Thursday, March 19

Understanding B2B Blogs: Case Abstract


While there is always plenty of buzz surrounding social media, an integrated approach to marketing and communication still works best to drive companies forward. And as long as companies understand that social media is a flexible tactical tool rather than replacement strategy, they will see results.

Despite substantial limitations, we recently completed a startup blog for a niche green-solution engineering company in about 90 days. The initial focus, after market analysis (listening), was to establish a blog capable of capturing the interest of clearly defined audiences: manufacturers and regulators in the short term; environmentalists over the long term.

Why blogs work as a niche B2B solution.

In as little as three months, visitation grew from 0 to 600 visitors per month (outpacing the company's Web site by as much as 4-to-1), with five subscribers and frequent return visitors. While that might seem insignificant for people who focus on traffic, traffic was inconsequential. What was important was that one weekly post succeeded in capturing interest from a very specific niche audience, with the medium length of every visit around five minutes.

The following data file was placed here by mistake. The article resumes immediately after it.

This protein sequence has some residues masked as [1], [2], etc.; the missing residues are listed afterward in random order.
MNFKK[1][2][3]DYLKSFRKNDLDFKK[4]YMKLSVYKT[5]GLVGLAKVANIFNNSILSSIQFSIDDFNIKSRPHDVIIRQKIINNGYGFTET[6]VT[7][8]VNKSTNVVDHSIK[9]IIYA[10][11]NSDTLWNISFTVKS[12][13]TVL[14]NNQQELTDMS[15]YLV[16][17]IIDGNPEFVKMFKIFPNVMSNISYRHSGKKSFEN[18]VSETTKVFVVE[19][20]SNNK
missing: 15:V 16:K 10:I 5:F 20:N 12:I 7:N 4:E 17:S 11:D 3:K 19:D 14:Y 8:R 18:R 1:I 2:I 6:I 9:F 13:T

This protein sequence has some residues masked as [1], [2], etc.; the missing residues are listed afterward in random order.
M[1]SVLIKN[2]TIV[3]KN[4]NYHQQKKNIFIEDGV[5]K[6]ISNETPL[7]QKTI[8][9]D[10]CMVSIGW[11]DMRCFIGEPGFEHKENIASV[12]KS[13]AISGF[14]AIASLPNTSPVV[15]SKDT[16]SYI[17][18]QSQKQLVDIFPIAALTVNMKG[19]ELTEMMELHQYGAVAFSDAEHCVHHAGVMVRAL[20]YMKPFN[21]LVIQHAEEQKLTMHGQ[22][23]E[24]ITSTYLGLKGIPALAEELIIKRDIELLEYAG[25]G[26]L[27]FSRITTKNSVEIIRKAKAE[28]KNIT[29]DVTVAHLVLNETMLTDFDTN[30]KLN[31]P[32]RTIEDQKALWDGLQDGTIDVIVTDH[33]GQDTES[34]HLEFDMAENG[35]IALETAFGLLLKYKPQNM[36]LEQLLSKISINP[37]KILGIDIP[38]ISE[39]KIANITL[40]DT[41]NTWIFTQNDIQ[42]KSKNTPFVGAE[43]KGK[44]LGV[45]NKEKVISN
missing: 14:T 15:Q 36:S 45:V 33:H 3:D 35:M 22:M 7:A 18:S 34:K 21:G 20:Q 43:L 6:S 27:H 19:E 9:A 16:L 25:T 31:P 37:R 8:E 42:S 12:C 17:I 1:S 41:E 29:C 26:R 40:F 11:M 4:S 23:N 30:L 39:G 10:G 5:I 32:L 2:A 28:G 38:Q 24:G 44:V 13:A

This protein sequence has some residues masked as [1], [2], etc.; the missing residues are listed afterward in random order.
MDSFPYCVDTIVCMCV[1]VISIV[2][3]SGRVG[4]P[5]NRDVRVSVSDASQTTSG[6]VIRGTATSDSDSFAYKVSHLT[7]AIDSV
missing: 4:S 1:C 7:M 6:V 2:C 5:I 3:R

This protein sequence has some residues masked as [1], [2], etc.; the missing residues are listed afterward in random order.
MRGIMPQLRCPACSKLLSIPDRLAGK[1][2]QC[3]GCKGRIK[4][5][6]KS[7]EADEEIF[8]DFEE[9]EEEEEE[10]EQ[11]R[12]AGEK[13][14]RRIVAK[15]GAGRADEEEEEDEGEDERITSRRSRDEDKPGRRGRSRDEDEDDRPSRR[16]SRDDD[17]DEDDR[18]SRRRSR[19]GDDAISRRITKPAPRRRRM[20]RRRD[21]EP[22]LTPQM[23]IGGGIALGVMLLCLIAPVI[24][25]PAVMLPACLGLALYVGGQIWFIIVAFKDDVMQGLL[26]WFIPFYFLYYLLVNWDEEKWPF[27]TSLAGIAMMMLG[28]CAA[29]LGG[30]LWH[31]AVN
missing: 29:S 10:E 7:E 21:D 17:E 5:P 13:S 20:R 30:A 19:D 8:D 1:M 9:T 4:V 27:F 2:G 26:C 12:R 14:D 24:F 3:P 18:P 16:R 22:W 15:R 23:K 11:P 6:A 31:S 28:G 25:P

We also knew they were the right audience based on analytics alone. In addition to the U.S. Environmental Protection Agency, South Coast Air Quality Management District, State Of California Air Resources Board (among others), the majority of visitors included major engineering firms, manufacturers, food processors, and universities. As an additional footnote, the blog initiated direct contact with two environmental reporters and one congressman, specifically interested in EISA Section 471.

Based on the company's median contract rate, the program could eventually return as much as $50 to $1 hard return on investment with one contract and a significant return on communication (ROC), long term, assuming the company followed through on recommended integrated marketing tactics. There was also a high probability it would take a industry expert position in 180 to 240 days, given its area of expertise was an underserved and underreported niche within the engineering industry.

Specifically, their audience is searching the Web for content that nobody else was providing. At least, for now.

Blogs aren't ends unto themselves. They are beginnings.